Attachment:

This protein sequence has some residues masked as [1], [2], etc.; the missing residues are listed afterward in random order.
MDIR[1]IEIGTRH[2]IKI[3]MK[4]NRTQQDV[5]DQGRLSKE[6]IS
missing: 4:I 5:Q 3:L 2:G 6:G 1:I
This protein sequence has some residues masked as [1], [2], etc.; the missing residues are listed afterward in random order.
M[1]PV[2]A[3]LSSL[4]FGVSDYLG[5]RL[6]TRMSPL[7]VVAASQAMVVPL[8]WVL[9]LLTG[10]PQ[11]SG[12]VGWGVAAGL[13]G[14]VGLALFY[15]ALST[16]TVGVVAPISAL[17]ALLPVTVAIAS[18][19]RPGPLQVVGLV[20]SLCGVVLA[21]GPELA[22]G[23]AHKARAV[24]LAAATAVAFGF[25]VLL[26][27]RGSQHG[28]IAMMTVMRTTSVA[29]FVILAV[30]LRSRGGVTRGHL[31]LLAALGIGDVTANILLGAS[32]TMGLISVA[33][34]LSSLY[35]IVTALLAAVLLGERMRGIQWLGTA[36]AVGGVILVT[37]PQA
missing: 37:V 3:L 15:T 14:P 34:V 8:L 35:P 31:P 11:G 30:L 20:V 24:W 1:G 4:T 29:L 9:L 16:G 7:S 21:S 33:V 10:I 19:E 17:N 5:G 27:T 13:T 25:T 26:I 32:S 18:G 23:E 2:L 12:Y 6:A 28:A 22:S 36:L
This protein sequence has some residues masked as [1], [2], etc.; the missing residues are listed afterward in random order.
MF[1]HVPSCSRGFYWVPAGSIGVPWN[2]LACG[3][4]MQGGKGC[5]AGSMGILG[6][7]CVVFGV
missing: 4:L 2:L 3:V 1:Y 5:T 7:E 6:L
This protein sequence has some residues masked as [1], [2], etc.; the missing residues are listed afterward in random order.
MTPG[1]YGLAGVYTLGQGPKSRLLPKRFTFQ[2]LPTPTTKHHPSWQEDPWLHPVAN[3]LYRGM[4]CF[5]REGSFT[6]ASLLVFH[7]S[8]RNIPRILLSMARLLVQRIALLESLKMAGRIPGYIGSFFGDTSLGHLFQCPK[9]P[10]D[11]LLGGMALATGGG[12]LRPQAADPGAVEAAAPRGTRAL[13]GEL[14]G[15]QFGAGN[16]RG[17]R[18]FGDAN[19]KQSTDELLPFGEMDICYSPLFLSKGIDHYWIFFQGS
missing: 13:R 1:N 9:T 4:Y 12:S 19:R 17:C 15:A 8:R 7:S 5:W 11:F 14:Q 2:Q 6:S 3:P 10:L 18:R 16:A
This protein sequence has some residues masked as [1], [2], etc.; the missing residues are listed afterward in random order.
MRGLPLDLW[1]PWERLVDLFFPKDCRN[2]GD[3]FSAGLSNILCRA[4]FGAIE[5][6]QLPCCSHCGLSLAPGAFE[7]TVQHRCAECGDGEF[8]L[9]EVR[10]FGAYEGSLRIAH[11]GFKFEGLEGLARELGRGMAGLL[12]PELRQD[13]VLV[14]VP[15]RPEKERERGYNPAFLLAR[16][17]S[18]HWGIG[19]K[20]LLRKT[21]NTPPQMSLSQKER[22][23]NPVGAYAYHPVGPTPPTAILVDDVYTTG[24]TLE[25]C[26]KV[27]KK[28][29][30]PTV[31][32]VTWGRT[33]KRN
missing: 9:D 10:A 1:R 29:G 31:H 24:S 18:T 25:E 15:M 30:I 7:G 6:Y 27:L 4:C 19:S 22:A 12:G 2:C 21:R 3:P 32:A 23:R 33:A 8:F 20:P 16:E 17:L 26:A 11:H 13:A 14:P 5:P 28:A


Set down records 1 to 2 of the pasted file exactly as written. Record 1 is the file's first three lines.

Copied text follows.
This protein sequence has some residues masked as [1], [2], etc.; the missing residues are listed afterward in random order.
MDIR[1]IEIGTRH[2]IKI[3]MK[4]NRTQQDV[5]DQGRLSKE[6]IS
missing: 4:I 5:Q 3:L 2:G 6:G 1:I
This protein sequence has some residues masked as [1], [2], etc.; the missing residues are listed afterward in random order.
M[1]PV[2]A[3]LSSL[4]FGVSDYLG[5]RL[6]TRMSPL[7]VVAASQAMVVPL[8]WVL[9]LLTG[10]PQ[11]SG[12]VGWGVAAGL[13]G[14]VGLALFY[15]ALST[16]TVGVVAPISAL[17]ALLPVTVAIAS[18][19]RPGPLQVVGLV[20]SLCGVVLA[21]GPELA[22]G[23]AHKARAV[24]LAAATAVAFGF[25]VLL[26][27]RGSQHG[28]IAMMTVMRTTSVA[29]FVILAV[30]LRSRGGVTRGHL[31]LLAALGIGDVTANILLGAS[32]TMGLISVA[33][34]LSSLY[35]IVTALLAAVLLGERMRGIQWLGTA[36]AVGGVILVT[37]PQA
missing: 37:V 3:L 15:T 14:P 34:V 8:L 35:P 31:P 11:G 30:L 20:V 24:W 1:G 4:T 29:L 9:L 16:G 7:S 21:S 33:V 10:I 19:E 17:N 5:G 27:T 13:T 25:T 26:I 32:S 18:G 23:E 2:L 12:Y 6:A 28:A 22:S 36:L